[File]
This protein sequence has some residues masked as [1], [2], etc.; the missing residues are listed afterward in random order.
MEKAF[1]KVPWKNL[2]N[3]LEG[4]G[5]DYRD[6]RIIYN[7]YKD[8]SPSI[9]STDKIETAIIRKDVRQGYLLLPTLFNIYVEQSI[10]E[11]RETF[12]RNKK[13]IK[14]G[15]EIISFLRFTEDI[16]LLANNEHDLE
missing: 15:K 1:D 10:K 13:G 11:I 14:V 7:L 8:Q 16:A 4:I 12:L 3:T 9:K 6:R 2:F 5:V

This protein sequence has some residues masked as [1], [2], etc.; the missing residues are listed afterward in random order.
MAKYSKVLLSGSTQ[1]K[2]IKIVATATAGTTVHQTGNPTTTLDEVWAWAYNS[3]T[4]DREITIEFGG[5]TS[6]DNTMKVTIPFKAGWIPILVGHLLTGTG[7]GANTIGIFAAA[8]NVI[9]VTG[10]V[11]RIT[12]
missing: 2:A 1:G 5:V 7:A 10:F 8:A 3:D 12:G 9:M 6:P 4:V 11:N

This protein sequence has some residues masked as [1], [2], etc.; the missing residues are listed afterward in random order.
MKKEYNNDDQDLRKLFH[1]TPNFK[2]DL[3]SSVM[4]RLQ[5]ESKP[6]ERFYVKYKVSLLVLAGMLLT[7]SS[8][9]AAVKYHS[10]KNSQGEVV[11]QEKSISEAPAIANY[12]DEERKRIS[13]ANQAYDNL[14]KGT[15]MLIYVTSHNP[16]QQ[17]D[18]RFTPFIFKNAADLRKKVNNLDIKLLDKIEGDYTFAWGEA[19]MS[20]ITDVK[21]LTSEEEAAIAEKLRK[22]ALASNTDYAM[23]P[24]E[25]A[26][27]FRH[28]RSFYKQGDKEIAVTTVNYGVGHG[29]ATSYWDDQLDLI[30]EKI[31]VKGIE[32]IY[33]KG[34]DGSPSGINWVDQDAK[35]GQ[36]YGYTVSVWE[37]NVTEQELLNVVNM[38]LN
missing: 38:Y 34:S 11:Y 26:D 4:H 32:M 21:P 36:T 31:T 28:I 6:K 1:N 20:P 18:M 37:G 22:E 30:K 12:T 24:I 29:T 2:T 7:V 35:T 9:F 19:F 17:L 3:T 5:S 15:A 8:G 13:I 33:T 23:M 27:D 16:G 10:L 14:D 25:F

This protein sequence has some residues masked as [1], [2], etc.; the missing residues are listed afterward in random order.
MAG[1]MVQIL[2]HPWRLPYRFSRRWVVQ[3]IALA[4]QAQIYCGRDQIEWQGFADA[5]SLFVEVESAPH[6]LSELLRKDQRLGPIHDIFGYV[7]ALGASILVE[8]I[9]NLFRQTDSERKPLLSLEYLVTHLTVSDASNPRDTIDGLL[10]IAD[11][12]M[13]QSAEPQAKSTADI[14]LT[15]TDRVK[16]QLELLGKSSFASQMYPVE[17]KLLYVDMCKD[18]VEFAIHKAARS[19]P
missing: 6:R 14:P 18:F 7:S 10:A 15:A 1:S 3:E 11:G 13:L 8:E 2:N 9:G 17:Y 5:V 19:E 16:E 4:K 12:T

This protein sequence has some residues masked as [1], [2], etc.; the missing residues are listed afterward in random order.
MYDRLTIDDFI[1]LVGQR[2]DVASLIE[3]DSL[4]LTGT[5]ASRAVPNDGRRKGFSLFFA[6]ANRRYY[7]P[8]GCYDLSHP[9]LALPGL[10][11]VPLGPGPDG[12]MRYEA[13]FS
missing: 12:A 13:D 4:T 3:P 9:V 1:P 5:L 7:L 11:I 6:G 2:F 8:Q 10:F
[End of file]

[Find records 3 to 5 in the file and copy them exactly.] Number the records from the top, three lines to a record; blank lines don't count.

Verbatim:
This protein sequence has some residues masked as [1], [2], etc.; the missing residues are listed afterward in random order.
MKKEYNNDDQDLRKLFH[1]TPNFK[2]DL[3]SSVM[4]RLQ[5]ESKP[6]ERFYVKYKVSLLVLAGMLLT[7]SS[8][9]AAVKYHS[10]KNSQGEVV[11]QEKSISEAPAIANY[12]DEERKRIS[13]ANQAYDNL[14]KGT[15]MLIYVTSHNP[16]QQ[17]D[18]RFTPFIFKNAADLRKKVNNLDIKLLDKIEGDYTFAWGEA[19]MS[20]ITDVK[21]LTSEEEAAIAEKLRK[22]ALASNTDYAM[23]P[24]E[25]A[26][27]FRH[28]RSFYKQGDKEIAVTTVNYGVGHG[29]ATSYWDDQLDLI[30]EKI[31]VKGIE[32]IY[33]KG[34]DGSPSGINWVDQDAK[35]GQ[36]YGYTVSVWE[37]NVTEQELLNVVNM[38]LN
missing: 38:Y 34:S 11:Y 26:D 4:H 32:M 21:P 36:T 31:T 28:I 6:K 1:N 20:P 18:M 37:G 22:E 30:K 12:T 24:I 29:T 2:T 7:V 35:T 9:F 19:F 17:L 3:T 5:S 15:A 8:G 13:I 33:T 23:M 27:D 16:G 10:L 14:D 25:F

This protein sequence has some residues masked as [1], [2], etc.; the missing residues are listed afterward in random order.
MAG[1]MVQIL[2]HPWRLPYRFSRRWVVQ[3]IALA[4]QAQIYCGRDQIEWQGFADA[5]SLFVEVESAPH[6]LSELLRKDQRLGPIHDIFGYV[7]ALGASILVE[8]I[9]NLFRQTDSERKPLLSLEYLVTHLTVSDASNPRDTIDGLL[10]IAD[11][12]M[13]QSAEPQAKSTADI[14]LT[15]TDRVK[16]QLELLGKSSFASQMYPVE[17]KLLYVDMCKD[18]VEFAIHKAARS[19]P
missing: 6:R 14:P 18:F 7:S 10:A 15:A 1:S 3:E 11:G 13:L 8:E 2:N 9:G 17:Y 5:V 19:E 16:E 4:K 12:T

This protein sequence has some residues masked as [1], [2], etc.; the missing residues are listed afterward in random order.
MYDRLTIDDFI[1]LVGQR[2]DVASLIE[3]DSL[4]LTGT[5]ASRAVPNDGRRKGFSLFFA[6]ANRRYY[7]P[8]GCYDLSHP[9]LALPGL[10][11]VPLGPGPDG[12]MRYEA[13]FS
missing: 12:A 13:D 4:T 3:P 9:V 1:P 5:L 7:L 11:I 6:G 2:F 8:Q 10:F